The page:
Because my garden’s inspired me and now I believe I can do anything.

Which could end up in eventual disaster, but today I’m just going with it.

Peace, love and cucumber salad,

Jessie the Garden Goddess.

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Sunday Column: Gardens and Grass and Work Girl…

IMG_5428Things are starting to shape up around here. We spent the weekend with family and friends working on sprucing up the barnyard. We painted out-buildings, built new fences and painted those, pruned some dead trees,

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cleaned up old rusty pieces and parts, painted signs and made more plans for next time.

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It’s funny what a little bloom on the trees and a little paint can do the spirit of the place. This barnyard facelift has been a long time in the making, but tough to get to because when we’re all working full time and getting ready for cattle in the spring, sometimes all we have time for is the basics: fix the fence so the cows don’t get out, make sure we have water. Ride to check on things.

But because Little Sister’s wedding and the 100 year celebration of the ranch is coming up on us quickly, we have a goal to make the place functional as well as presentable to the public. And so that’s what we did.

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In the time in between, back over the hill at our house, my husband has been busy working on building the walls in the basement and I’ve been busy obsessing over our new lawn.

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And making plans, finally, for a garden of my own over here.

It’s coming on time for planting. It was pretty cold the last couple days, but in a week or two I think we’ll be in the safer zone for frost and I can get my hands in the dirt to plant some beans and peas and cucumbers and corn and carrots and onions and tomatoes and anything else I can find room for there.

This garden has been on my list since before we got this house built over here, and each year it seems more important projects sort of push it out of the way. So I head on over to mom and dads and help plant theirs so that I don’t feel as guilty when I raid it come July and August.

tomatos

But this year is my year. I mean, we got the grass growing. We got our fence up. We’re getting the barnyard under control. We’re getting our shit together…

And I’m getting my garden dammit.

Coming Home: Green grass inspires the year of the garden
by Jessie Veeder
5-10-15
Forum Communications
http://www.inforum.com

And in honor of the work getting done around here, I want to share with you another song off of the new album, which will be available to download on CD BABY and at my front door TOMORROW!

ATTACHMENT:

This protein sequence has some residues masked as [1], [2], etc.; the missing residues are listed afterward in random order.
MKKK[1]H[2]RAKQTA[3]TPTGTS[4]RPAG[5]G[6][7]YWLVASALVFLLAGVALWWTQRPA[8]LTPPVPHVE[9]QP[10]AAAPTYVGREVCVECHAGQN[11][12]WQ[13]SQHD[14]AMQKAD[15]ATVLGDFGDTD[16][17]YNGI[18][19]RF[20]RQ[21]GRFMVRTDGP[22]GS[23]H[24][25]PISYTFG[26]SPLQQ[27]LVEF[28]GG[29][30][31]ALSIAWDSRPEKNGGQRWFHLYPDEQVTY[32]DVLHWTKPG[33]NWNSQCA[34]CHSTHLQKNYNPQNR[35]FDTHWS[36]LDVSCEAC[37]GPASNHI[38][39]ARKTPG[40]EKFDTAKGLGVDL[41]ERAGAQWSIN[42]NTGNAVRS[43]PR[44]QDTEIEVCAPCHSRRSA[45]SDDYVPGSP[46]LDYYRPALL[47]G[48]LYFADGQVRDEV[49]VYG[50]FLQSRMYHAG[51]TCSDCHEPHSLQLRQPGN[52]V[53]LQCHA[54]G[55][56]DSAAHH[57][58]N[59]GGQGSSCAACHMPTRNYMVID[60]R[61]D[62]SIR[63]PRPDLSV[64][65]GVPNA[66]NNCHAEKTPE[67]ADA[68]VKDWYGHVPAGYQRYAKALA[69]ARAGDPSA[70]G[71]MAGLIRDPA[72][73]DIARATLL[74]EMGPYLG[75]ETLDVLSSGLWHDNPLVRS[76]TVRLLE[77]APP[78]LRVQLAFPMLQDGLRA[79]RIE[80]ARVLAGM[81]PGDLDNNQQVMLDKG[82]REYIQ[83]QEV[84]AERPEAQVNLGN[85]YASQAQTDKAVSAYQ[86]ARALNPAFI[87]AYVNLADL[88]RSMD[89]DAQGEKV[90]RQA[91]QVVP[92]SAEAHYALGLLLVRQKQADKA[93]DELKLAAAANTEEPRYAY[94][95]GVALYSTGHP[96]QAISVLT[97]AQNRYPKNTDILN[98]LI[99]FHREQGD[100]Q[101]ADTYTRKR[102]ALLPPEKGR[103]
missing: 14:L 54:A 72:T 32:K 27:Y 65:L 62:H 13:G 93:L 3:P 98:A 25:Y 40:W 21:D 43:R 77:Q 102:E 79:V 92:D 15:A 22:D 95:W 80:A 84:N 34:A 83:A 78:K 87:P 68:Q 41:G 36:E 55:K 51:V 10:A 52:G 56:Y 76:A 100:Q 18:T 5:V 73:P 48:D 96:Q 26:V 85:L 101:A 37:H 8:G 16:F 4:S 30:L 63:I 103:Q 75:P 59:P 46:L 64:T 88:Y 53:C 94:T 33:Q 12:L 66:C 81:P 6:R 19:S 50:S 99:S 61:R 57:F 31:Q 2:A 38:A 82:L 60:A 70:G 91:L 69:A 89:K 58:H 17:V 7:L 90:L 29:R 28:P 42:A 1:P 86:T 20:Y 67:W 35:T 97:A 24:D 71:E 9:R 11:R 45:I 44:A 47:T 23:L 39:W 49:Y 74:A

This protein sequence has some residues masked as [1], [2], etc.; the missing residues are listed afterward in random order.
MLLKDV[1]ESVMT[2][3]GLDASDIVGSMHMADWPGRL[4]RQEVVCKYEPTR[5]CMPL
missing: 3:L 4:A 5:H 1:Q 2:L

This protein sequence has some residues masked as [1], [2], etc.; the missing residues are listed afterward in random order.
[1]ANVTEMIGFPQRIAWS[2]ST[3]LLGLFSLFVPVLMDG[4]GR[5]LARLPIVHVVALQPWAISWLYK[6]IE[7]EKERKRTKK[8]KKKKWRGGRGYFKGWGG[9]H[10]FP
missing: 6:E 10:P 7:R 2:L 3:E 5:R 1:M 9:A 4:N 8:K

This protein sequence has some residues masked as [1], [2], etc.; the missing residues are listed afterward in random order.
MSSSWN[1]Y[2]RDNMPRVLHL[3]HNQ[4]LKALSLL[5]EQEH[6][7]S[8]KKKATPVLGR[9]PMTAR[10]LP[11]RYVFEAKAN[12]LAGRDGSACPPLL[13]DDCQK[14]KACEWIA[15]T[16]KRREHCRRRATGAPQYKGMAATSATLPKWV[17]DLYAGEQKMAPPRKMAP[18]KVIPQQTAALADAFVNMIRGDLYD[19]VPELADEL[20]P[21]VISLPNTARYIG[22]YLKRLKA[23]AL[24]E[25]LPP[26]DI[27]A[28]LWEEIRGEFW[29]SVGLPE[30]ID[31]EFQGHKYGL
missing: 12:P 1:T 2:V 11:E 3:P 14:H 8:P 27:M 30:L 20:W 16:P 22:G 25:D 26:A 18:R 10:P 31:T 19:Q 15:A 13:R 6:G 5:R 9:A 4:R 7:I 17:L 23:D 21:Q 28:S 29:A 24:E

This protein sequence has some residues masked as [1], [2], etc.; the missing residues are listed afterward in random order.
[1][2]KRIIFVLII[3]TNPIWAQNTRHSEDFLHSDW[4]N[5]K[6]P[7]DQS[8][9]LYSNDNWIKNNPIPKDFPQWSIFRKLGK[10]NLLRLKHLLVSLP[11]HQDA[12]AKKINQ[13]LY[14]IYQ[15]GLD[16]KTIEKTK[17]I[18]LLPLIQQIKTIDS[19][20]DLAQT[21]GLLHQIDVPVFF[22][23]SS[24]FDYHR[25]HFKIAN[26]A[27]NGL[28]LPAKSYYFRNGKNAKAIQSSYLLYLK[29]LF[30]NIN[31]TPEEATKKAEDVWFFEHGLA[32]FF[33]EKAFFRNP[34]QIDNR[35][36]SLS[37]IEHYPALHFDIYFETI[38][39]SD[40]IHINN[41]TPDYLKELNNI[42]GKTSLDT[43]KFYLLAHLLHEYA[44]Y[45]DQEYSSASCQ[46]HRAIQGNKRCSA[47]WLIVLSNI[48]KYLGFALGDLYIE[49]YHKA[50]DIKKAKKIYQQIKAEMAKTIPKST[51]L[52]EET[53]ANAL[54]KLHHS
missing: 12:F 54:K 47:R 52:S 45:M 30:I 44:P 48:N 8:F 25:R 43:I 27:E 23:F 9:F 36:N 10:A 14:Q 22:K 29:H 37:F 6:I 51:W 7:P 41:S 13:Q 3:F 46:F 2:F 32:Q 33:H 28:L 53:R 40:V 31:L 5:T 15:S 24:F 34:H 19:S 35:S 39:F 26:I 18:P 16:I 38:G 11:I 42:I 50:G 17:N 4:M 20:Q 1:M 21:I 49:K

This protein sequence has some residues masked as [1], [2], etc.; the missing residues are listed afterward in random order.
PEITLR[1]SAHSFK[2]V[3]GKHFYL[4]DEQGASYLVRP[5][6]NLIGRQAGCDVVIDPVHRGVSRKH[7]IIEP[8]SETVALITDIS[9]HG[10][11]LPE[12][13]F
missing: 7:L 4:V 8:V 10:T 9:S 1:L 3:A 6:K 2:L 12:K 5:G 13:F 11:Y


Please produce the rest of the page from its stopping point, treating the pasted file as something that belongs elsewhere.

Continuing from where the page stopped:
“Work” Jessie Veeder, Northern Lights-2015 

 And if you order the signed album at www.jessieveedermusic.com today, I’ll throw in this cool sticker as a token of my appreciation 🙂

Sticker

Jessie Veeder discusses her Nashville album, “Northern Lights”

Cowboy Cooks Garden Tomato Soup

Ok speaking of tomatoes…(because we were speaking of tomatoes weren’t we?) I am so excited to share with you some news I’ve been waiting for all summer while we grilled burgers outside at 10pm because we just got in and the sun hadn’t set yet. I love those days. I do.  And I love burgers, what girl doesn’t? But as the summer winds down and the days get shorter the one thing that keeps me from whining like a little girl who wants to stay up past her bedtime is this: longer nights divided by more Cowboy time in the kitchen = rich, hearty food that tastes like heaven…which results in a little something to take the edge off the cooler weather and inevitable winter…oh, and a little extra padding on my rear-end to help keep me warm.

Yes, cream and butter and hearty seasonings have blown back into my life with the autumn wind and I’m in the market for bigger stretchy pants because, you guessed it…

Cowboy’s cute butt is back in the kitchen…

And here he is, with his favorite ingredient: heavy whipping cream

and this time he’s outdone himself.

Now, I don’t like to push the man. Really I don’t. He has been busy this summer working on getting our new house squared away, building me picture frames, chasing cows around, fixing things I’ve recently broken, and, you know, working. So I haven’t asked him if he has any new recipes brewing up there under his hat. I haven’t mentioned to him that I am sstttaarrvvinng over here.  No I haven’t. But this weekend as he watched his dearly beloved sob and stomp and whine and worry and nearly lose an eye as she tackled the age-old tradition of vegetable canning only to clean it all up, put her hands on her hips, reach for her goggles and declare that she was now going to attempt tomato soup…at 6 pm…I think he felt the need to run interference.

Because he must have been starving too…and he couldn’t wait until 3 am to enjoy his wife’s amateur tomato soup attempt.